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  • @Mlvluu It's multiple clauses, but they're linked to each other via relative markers. Using one of those markers in a clause signals that it's a relative that's going to be referenced in the next one.
    – Draconis
    Dec 2, 2022 at 4:28
  • I can't find a way to make this fit something like the example I gave. How would you do it?
    – Mlvluu
    Dec 2, 2022 at 4:57
  • @Mlvluu Something like… "I hated the killing of a person-REL. You saw them-DEM."
    – Draconis
    Dec 2, 2022 at 5:45
  • Could I do |1-NOM R person-ACC kill-PST-NZ-ACC dislike-INT-PST 2-NOM person-DEF-ACC see-PST|? Or maybe |2-NOM R 1-NOM dislike-INT-PST R person-ACC kill-PST-NZ-GEN person-ACC see-PST|?
    – Mlvluu
    Dec 2, 2022 at 16:35
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Simplifying a little, I do this by letting combinations of case markers reference their foregoing nouns, like pronouns.

1. What does that look like in simple examples?

Here in SOV using case suffixes and freestanding pronouns, "referring" case first so it reads kind of like "the ACC object is the NOM up next." You can rearrange that sort of thing.

Fred likes trees which lean.

Fred-NOM trees-ACC like ACC-NOM lean.

Fred points toward trees which lean.

Fred-NOM trees-DAT point DAT-NOM lean.

You don't necessarily need the first -NOM if the subject is always first.

Fred owns the horse and kicked Bob.

Fred-GEN the horse-POS owns, GEN-NOM Bob-ACC kicked.

Fred owns the horse that Bob kicked.

Fred-GEN the horse-POS owns Bob POS-ACC kicked.

Fred owns the horse that kicked Bob.

Fred-GEN the horse-POS owns POS-NOM Bob-ACC kicked.

2. What does that look like for my example?

You saw the person whose killing by someone I hated.

You-NOM person-ACC saw, I ACC-GEN killing-POS someone-ERG POS-ACC hated.

3. What if I have multiple objects of the same type?

For me, the case particles also "and" by repeating.

Fred likes trees and buildings which lean and which stink.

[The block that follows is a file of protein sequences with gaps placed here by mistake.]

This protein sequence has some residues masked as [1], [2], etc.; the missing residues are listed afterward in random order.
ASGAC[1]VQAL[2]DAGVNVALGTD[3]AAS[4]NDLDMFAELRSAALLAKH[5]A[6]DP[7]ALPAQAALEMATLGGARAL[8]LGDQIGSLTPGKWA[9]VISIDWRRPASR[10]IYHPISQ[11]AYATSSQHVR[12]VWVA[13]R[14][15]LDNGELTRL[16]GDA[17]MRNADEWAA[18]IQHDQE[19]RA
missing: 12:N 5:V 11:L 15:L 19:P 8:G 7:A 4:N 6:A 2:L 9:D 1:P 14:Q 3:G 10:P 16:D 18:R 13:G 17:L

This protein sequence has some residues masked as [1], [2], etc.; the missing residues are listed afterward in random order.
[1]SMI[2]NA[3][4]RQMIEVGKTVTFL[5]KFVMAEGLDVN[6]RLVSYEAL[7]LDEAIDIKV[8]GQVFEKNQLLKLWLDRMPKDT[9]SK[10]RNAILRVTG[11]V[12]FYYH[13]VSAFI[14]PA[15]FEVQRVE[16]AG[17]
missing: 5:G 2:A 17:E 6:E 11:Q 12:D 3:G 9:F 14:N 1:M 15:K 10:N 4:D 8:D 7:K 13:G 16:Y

Fred-NOM trees-ACC buildings-ACC like ACC-NOM lean [ACC-NOM] stink.

If a verb always comes last, you may not need the second 'ACC-NOM' to "and" there. A "zero-and" was an emergent behavior from my syntax which I love.

The speaker should decide whether the intended antecedent is clear in context...

Yuki teaches Japanese and Javanese, which is uncommon in Tokyo.

Yuki-NOM Japanese-ACC Javanese-ACC teaches, ACC-NOM uncommon Tokyo-LOC is.

... whether you are better off with two sentences or a different tool (a "verb case" for this and other non-finite verbs? a pro-verb to refer to a verb?)...

Yuki teaches Icelandic and Javanese, which is uncommon in Tokyo.

Yuki-NOM Icelandic-ACC Javanese-ACC teaches. Teaching-NOM those subjects-ACC Tokyo-LOC is uncommon.

Or perhaps use word order to link by proximity. Below there are two different "locative objects." Context might already tell the listener that "they" can't take "the day." Still each appears closest to the clause where it is relevant.

The day on which the Storm-God thundered furiously, the chariot on which I stood on that day, they took it

The day-LOC the Storm-God-NOM thundered furiously, the day-LOC I-NOM the chariot-LOC stood, they-NOM LOC-ACC took.

4. What does that look like in a more complex example?

Alice sees Bob, who points at Charlie, who runs from Alice, who is Bob's neighbor and boss.

Alice-NOM Bob-ACC sees, ACC-NOM Charlie-DAT points, DAT-NOM Alice-ABL runs, ABL-NOM-POS Bob-GEN neighbor ABL-NOM-POS boss is.